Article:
Neuroinflammation and Neurodegenerative disease

Document Type : Letter to Editor


Neuroscience Research Group (NRG), Universal Scientific Education and Research Network (USERN), Tehran, Iran


Main Subjects

Dear Editor,

Age-related neurodegenerative diseases refer to the gradual and oncoming loss of neurons in the central nervous system (CNS) (1). More than 7 million Americans are involved with neurodegenerative diseases. In addition to the importance of addressing these diseases in terms of the increasing numbers of patients, the costs incurred for these diseases also make the matter more significant; More than 500 billion dollars is spent annually on neurodegenerative diseases' medical issues in the US (2).

Neurodegenerative diseases are characterized by pathological protein accumulation. Each neurodegenerative disease describes by a particular protein; In comparison to neural inclusions present in viral infections the protein is alien, these protein accumulations are made up of inherent neuronal proteins and other cellular parts (1). Amyloid-β, prion protein, tau, α-synuclein, TAR-DNA-binding protein 43 kDa, and fused-in sarcoma protein are the most common proteins that are getting involved in neurodegeneration (3).

Over time, these accumulations of protein propagate to white matter fibers and lead to brain dysfunction. Also, the body's inflammatory system is affected by these aggregations' toxicity. So, Selective neuronal loss occurs in the brain and in peripheral organs that cause cognitive and behavioral deficits (1, 4, 5).

Aging is a leading risk factor for the incidence and progression of neurodegenerative disorders. During the aging process, cellular and functional alterations affect the brain. Normal aging is accompanied by cellular senescence, which is caused by irreversible DNA damage. As people get older, senescent cells increase in number and evidence indicates that their aggregation may impart to the pathogenesis of age-related diseases such as neurodegenerative diseases (6). Some of the most common neurodegenerative diseases are Alzheimer’s disease (AD), Parkinson’s disease (PD), Multiple Sclerosis (MS), and Amyotrophic lateral sclerosis (ALS) (1-4).

The actualization of therapies produced in preclinical cases to patients in the clinic is one of the major challenges in the neuroscience field. Contrary to multiple compounds being formulated in preclinical models, no successful disease-improving drugs are existing clinically for neurodegenerative disorders. Various reasons can be introduced for this inability but one of the most significant reasons is the failure to define reliable medication targets for these diseases (7).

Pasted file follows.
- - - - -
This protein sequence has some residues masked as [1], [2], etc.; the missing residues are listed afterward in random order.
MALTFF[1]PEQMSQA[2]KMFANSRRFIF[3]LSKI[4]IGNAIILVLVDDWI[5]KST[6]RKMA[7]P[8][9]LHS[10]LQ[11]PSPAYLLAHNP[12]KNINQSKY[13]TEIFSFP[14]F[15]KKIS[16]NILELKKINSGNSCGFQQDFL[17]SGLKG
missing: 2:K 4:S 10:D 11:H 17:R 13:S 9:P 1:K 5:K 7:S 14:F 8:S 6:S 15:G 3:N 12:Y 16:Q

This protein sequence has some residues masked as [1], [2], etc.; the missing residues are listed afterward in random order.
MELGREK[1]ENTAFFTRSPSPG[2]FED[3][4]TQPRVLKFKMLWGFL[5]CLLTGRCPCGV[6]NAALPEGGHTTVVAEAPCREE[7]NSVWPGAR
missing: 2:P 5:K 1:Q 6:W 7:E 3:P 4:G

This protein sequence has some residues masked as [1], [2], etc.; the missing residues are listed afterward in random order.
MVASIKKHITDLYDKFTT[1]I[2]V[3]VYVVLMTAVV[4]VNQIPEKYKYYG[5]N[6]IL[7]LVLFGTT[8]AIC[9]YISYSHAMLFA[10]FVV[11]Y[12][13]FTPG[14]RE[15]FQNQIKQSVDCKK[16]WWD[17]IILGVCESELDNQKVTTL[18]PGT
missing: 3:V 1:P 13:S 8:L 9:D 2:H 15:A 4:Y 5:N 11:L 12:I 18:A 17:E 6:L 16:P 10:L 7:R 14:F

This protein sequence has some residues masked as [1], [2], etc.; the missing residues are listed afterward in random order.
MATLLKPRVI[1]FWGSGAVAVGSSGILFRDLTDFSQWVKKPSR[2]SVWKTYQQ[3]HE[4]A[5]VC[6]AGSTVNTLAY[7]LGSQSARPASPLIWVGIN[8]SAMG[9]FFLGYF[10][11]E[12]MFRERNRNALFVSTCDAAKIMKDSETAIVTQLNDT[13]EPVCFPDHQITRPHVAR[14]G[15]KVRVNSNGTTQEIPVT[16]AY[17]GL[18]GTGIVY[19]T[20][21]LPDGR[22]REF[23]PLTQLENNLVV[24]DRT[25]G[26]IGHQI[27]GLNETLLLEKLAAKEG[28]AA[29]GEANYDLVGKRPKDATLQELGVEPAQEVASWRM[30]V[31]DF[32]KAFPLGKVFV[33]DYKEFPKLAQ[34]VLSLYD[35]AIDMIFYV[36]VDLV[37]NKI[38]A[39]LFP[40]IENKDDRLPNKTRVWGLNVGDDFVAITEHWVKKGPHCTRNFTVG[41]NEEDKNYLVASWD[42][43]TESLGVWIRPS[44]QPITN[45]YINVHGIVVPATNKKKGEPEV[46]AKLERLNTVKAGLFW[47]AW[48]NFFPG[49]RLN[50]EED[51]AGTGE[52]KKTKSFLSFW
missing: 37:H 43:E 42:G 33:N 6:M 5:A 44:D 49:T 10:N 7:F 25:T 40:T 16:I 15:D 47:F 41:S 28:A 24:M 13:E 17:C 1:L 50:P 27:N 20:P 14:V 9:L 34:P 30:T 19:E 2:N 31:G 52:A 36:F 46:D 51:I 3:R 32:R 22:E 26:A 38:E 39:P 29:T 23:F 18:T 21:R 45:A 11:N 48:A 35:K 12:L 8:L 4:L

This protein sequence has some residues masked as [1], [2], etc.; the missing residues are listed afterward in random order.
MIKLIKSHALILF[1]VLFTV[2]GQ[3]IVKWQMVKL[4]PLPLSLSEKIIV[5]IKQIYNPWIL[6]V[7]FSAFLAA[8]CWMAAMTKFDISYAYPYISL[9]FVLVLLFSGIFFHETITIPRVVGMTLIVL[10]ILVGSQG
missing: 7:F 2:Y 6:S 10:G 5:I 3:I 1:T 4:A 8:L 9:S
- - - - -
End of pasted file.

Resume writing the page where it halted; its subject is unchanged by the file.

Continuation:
The brain is an immunologically privileged organ since the peripheral immune cells are limited to penetrating the blood-brain barrier. But the glial cells consisting of microglia and astrocytes, are the primary constituents of a dedicated neuroimmune system (8, 9). The glial cells have roles in the production of pro-and anti-inflammatory and cooperate in different activities under normal and pathological conditions, including phagocytosis, steroid release, cytokine release, free radical reduction, and cellular repair. The activity of glial cells may lead to the damage of healthy neurons, synaptic dysfunction, loss of synapses, and neuronal death (9). So, an imbalance between the proinflammatory and reparatory functions of neuroimmune cells can contribute to CNS injury. As has been mentioned above, neuroinflammation and activation of the neuroimmune cells including microglia and astrocytes have been suggested to have a role in the pathology of several neurodegenerative diseases (10). According to the matter of the major role of inflammation in neurodegenerative diseases, modulating neuroinflammation can be a potential treatment target.



We do not have any financial support for this study.

Conflict of interest

The authors declare no conflict of interest regarding the publication of this paper.

Ethical approval

No need

Consent for publication

This manuscript has been approved for publication by all authors.

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Volume 1, Issue 1
June 2022
Pages 19-20
  • Receive Date: 26 May 2022
  • Revise Date: 08 June 2022
  • Accept Date: 21 June 2022